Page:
Race to the Top STEM Affinity Network – Final Report

Executive Summary

Overview of the Evaluation

This final report of the Race to the Top (RttT) STEM evaluation presents outcomes of the initiative at the end of the original funding period (2010-14) and discusses implementation and sustainability of the program activities. It also presents recommendations with regard to improving effectiveness of and continuation of the program.

The evaluation was guided by the following three research questions:

  1. What were the short-term outcomes for students and staff in the 20 schools in the STEM network at the end of the funding period?
  2. To what extent have the four key elements of the network of STEM anchor and affinity schools (network structure, professional development, curriculum, and partnerships) been implemented as intended?
  3. What mechanisms and funding were put in place for the sustainability and scaling-up of the model, or of its most successful elements?


I. Short-Term Outcomes

Short-term demographics, achievement, and course-taking outcomes.

  • In 2012-13, RttT-funded STEM schools were similar to all other high schools in the state in terms of gender representation, the availability of advanced STEM courses (with the exception of advanced chemistry), and student achievement. Relative to all other high schools, a higher proportion of RttT-funded STEM schools hosted high-poverty student populations, and a smaller proportion hosted student populations with moderate levels of poverty.
  • Between 2010-11 and 2012-13, the analyses revealed the following changes:
    • The number of low-poverty STEM schools increased from 7% to 26% and the number of high-poverty STEM schools decreased from 53% to 37%, partially due to the addition of new STEM schools.
    • The percent of advanced-level Algebra II courses (compared to all math courses) offered in STEM schools increased from 18% to 46%, the percent of advanced-level biology courses (compared to all biology courses) offered in STEM schools increased from 27% to 61%, and the percent of advanced-level chemistry courses (compared to all chemistry courses) offered in STEM schools decreased from 51% to 45%.

Short-term outcomes in RttT STEM network schools: Evidence from staff and student surveys. This section compares student and staff responses of surveys administered between October and December of 2013 with surveys administered earlier (between May and December of 2012).

  • In general, students and teachers reported relatively high ratings of most measures in both survey administrations (students’ perseverance, confidence in ability to learn STEM subjects, and attitudes towards school, learning, and STEM; teachers’ use of rigorous, relevant, and collaborative instructional strategies).
  • Staff and students reported a more STEM-focused environment on the second survey administration than on the first.
  • Overall, teachers’ reported use of targeted instructional practices was higher on the second survey than on the first survey.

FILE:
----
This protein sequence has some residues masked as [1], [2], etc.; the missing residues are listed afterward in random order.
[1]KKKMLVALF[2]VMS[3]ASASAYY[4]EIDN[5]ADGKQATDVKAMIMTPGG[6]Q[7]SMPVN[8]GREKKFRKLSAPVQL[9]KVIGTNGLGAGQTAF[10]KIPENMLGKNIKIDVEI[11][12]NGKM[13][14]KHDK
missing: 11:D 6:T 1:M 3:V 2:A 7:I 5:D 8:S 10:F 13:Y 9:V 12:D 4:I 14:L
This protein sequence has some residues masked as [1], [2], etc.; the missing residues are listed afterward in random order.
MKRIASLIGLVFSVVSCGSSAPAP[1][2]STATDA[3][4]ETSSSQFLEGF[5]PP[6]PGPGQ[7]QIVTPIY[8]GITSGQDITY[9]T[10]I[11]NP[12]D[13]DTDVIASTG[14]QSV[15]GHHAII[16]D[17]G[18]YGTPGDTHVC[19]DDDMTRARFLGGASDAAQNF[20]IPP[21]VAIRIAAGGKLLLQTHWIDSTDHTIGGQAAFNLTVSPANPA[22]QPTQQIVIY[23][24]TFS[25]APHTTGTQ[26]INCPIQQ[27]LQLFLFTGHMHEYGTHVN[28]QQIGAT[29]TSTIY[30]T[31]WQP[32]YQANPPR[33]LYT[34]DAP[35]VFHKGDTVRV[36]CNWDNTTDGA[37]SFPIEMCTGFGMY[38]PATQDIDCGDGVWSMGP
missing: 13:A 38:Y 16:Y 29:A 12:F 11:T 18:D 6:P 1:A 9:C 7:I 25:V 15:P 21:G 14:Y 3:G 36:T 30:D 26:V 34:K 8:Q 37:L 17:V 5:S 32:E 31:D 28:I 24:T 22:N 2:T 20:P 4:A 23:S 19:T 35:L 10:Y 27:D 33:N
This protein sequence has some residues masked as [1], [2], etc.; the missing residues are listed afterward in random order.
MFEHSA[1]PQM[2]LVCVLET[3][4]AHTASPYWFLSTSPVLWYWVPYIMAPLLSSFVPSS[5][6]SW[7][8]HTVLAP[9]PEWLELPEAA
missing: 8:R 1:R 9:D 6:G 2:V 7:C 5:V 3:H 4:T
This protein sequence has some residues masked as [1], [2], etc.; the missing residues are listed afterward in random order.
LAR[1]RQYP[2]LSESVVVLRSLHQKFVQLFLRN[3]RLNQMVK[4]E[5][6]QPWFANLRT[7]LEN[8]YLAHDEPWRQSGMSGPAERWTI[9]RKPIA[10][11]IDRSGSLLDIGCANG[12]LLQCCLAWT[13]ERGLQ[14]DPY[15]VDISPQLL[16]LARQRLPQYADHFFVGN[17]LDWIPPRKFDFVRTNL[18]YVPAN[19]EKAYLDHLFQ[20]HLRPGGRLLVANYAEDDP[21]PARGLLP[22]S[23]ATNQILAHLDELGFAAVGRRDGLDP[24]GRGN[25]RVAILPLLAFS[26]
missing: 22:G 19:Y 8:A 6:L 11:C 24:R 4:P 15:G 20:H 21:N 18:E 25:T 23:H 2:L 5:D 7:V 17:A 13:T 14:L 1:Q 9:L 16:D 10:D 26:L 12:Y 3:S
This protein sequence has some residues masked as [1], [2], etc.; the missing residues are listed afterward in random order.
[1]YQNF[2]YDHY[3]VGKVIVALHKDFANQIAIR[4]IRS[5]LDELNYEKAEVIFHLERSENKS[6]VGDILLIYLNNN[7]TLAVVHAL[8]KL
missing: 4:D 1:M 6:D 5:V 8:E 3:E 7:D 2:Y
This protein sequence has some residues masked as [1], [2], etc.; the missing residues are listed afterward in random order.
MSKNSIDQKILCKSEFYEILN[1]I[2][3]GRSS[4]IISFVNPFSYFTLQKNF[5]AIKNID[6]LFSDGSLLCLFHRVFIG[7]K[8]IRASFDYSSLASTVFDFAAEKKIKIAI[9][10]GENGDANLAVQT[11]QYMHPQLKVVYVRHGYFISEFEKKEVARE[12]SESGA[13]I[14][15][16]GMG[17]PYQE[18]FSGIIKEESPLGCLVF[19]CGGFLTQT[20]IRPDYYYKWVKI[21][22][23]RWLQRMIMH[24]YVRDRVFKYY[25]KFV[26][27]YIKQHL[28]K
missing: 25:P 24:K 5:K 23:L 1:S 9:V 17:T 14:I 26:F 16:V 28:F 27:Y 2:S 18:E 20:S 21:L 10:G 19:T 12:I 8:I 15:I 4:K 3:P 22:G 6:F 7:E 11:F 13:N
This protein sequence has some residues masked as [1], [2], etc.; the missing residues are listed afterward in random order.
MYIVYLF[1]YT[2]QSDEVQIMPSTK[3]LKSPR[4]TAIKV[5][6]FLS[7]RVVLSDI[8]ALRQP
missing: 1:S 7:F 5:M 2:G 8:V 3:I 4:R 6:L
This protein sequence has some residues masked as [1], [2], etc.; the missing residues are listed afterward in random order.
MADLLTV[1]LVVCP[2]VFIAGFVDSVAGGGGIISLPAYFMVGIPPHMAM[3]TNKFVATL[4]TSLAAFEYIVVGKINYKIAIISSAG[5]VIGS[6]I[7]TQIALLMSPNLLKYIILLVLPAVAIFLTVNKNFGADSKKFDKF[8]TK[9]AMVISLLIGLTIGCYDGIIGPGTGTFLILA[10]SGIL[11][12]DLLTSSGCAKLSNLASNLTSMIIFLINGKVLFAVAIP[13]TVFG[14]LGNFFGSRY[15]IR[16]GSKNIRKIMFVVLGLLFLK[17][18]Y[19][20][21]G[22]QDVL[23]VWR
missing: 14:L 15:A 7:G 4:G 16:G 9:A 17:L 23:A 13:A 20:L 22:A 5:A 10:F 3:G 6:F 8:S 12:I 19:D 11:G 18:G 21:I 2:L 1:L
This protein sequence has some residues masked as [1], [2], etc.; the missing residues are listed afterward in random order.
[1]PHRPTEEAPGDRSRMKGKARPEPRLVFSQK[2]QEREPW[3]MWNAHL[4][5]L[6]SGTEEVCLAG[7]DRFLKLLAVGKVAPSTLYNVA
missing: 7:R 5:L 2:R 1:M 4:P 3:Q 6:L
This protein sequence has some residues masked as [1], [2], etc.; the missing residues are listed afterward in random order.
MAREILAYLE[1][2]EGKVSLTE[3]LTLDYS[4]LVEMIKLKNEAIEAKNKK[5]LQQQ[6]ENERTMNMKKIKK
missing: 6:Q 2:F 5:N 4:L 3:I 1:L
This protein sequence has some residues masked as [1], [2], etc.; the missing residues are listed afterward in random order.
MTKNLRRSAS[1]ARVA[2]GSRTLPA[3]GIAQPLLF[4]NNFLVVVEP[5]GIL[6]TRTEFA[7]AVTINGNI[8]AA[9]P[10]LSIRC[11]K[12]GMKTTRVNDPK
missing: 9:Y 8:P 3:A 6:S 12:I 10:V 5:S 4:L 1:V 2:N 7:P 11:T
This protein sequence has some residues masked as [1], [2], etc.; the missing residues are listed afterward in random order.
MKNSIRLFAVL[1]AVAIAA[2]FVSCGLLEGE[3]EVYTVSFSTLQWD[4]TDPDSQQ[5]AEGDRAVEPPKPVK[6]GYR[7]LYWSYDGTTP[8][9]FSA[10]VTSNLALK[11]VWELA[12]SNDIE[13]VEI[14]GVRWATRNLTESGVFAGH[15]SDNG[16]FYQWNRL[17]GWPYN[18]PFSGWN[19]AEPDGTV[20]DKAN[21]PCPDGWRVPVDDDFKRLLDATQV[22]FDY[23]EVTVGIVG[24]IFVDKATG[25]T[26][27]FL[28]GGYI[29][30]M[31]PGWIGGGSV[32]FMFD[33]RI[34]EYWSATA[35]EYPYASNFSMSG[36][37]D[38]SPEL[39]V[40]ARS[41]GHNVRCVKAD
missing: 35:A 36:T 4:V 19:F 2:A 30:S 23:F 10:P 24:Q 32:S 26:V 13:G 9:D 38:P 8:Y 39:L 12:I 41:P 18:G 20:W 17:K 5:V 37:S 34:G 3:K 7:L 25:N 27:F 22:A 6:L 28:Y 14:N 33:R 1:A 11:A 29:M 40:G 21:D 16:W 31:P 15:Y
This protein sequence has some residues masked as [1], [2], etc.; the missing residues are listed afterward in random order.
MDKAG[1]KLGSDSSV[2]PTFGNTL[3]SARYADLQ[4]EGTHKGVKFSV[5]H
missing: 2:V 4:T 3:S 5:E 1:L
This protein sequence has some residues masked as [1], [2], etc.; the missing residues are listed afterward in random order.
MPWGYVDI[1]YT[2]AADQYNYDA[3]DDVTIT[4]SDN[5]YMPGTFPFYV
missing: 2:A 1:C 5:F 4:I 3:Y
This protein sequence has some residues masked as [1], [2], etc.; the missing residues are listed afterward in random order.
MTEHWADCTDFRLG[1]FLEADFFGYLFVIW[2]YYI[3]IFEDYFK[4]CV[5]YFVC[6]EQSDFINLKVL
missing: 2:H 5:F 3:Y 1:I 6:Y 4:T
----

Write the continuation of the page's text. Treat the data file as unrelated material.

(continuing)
• In most cases, in both survey administrations, the levels of implementation of short-term outcomes reported by teachers and students were higher in anchor schools, small new schools, and STEM academies, and they were lower in comprehensive schools. However, positive changes in outcomes between the first and second surveys were seen most frequently in comprehensive high schools.

Because surveys were administered only one year apart, they reflect perceptions of impacts during a short, initial period of the project. In addition, the samples for the first and second survey administrations were different; therefore, differences between survey administrations could be affected by differences in samples. Consequently, results should be considered as merely suggestive of possible trends.

Short-term outcomes in anchor schools: Evidence from the qualitative data. This report describes data from fall 2013 and notes changes between spring 2012 to fall 2013.

  • Staff in all anchor schools report that they need more time and support—such as via professional development and paid summer employment—in order to become model STEM schools.
  • According to staff and as judged by independent observations, there were notable improvements in instruction in anchor school classrooms (such as increases in frequency of project-based learning and content-focused discussions). This result is somewhat supported by teacher and student survey reports (e.g., increase in rigor of instruction, according to anchor school staff).
  • All four anchor schools have developed strong partnerships with industry and institutions of higher education (IHE) that provide substantial benefits to staff and students.

II. Implementation

  • Surveys indicate that the frequency of face-to-face and online networking among staff remained at the same level during the two years analyzed in this report. Networking happened mostly during professional development events and often did not continue outside of these events.
  • North Carolina New Schools (NC New Schools) fulfilled its obligations for instructional coaching, significantly exceeded its obligations for leadership coaching, and fulfilled obligations for out-of-school professional development days by the end of the project.
  • Compared to early survey data, by 2013, more staff in comprehensive schools attended different forms of professional development and coaching (an 11 percentage point increase in participation in workshops and a 21 percentage point increase in participation in coaching); however, participation rates in anchor and small schools did not change.
  • More than two-thirds of staff in all schools found both professional development and coaching somewhat or very helpful, with 86% to 89% of staff, respectively, in anchor schools reporting that these offerings were helpful.
  • Sixteen integrated STEM courses were completed by the North Carolina School of Science and Mathematics (NCSSM) on time and were digitally delivered to the North Carolina Department of Public Instruction (NCDPI). The courses will be hosted on NCDPI’s Home Base platform.
  • More than a quarter of teachers from the 20 STEM schools participated in the development of project-based curriculum units. The most notable gains in participation occurred in comprehensive schools.
  • According to staff surveys, as a result of NC New Schools’ partnership-building work, participation of school staff in collaborations with business and community partners significantly increased in all types of schools.

III. Sustainability